Summary and Info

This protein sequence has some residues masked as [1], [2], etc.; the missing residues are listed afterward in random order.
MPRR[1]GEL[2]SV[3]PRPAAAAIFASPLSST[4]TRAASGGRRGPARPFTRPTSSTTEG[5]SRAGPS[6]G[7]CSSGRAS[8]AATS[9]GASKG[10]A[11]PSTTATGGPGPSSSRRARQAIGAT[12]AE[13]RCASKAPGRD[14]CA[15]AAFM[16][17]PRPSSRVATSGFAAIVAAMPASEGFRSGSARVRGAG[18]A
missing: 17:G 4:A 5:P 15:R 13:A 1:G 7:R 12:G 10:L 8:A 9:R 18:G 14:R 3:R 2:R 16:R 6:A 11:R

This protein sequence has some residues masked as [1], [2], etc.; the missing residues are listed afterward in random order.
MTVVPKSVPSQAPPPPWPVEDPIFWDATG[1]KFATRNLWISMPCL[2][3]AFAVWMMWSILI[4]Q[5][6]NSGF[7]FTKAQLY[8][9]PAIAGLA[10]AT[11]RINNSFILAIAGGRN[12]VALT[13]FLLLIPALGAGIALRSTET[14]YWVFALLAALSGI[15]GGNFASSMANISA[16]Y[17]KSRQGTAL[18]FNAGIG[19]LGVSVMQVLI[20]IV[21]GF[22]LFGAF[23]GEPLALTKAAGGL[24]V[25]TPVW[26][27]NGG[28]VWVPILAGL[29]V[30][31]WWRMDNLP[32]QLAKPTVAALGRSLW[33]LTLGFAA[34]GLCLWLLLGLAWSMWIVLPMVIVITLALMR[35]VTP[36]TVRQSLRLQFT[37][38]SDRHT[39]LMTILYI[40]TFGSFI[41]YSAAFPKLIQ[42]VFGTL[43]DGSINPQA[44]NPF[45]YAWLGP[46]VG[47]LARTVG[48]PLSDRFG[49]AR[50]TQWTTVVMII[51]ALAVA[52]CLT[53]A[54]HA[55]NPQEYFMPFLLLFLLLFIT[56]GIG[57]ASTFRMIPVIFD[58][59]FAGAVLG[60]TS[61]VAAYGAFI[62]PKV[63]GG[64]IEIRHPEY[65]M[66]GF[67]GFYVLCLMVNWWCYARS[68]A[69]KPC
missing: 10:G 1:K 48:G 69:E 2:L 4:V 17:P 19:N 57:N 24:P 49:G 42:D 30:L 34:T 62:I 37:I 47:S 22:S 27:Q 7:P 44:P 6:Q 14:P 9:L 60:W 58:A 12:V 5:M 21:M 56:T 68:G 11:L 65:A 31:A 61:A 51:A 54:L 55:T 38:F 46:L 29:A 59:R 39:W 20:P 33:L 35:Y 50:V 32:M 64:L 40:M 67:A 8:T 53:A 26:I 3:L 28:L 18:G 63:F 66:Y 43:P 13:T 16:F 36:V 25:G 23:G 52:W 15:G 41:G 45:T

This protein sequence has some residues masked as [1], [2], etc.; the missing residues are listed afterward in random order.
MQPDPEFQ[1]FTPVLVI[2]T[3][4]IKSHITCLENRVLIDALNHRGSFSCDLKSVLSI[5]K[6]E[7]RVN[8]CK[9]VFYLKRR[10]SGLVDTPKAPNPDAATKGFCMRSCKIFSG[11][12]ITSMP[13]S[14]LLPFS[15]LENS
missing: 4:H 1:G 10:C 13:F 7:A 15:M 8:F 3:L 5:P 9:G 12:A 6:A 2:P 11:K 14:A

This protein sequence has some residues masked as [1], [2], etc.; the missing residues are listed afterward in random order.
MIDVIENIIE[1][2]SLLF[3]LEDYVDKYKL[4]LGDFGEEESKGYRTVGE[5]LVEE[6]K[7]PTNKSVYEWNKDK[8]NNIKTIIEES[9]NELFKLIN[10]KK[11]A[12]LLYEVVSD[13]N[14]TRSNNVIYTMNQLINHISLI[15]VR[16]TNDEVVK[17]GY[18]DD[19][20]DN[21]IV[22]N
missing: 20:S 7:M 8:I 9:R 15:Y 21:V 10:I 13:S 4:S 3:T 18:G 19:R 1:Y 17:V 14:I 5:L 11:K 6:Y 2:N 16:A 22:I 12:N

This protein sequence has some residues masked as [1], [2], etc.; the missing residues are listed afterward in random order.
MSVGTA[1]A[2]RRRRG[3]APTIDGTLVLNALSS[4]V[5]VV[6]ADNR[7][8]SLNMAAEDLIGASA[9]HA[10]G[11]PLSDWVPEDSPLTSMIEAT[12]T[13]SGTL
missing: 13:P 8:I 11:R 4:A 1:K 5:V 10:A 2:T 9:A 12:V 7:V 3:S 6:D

How can the infinite, a subject so remote from our finite experience, be an everyday working tool for the working mathematician? Blending history, philosophy, mathematics and logic, Shaughan Lavine answers this question with clarity. An account of the origins of the modern mathematical theory of the infinite, his book is also a defense against the attacks and misconceptions that have dogged this theory since its introduction in the late 19th century. With his development of set theory in the 1880s, Georg Cantor introduced the infinite into mathematics. But his theory, both critics and supporters have charged, was subject to paradoxes proceeding from Cantor's "naive intuitions", and this verdict has had an enormous impact on the philosophy of mathematics. Lavine effectively reverses this charge by showing that set theory is in fact an excellent example of the posititve and necessary role of intuition in mathematics. His history, moving from Greek geometry through the development of calculus to the evolution of set theory, ultimately leads to the crux of the issue: the source of our intuitions concerning the infinite. Along the way, he offers a careful and critical discussion of differing views across the philosophical spectrum. Making use of the mathematical work of Jan Mycielski, formerly accessible only to logicians, Lavine demonstrates that knowledge of the infinite is possible, even according to strict standards that require some intuitive basis for knowledge. He shows that the source of our intuitions concerning Cantor's infinite, as a matter of historical and psychological fact, is extrapolation from ordinary experience of the indefinitely large.
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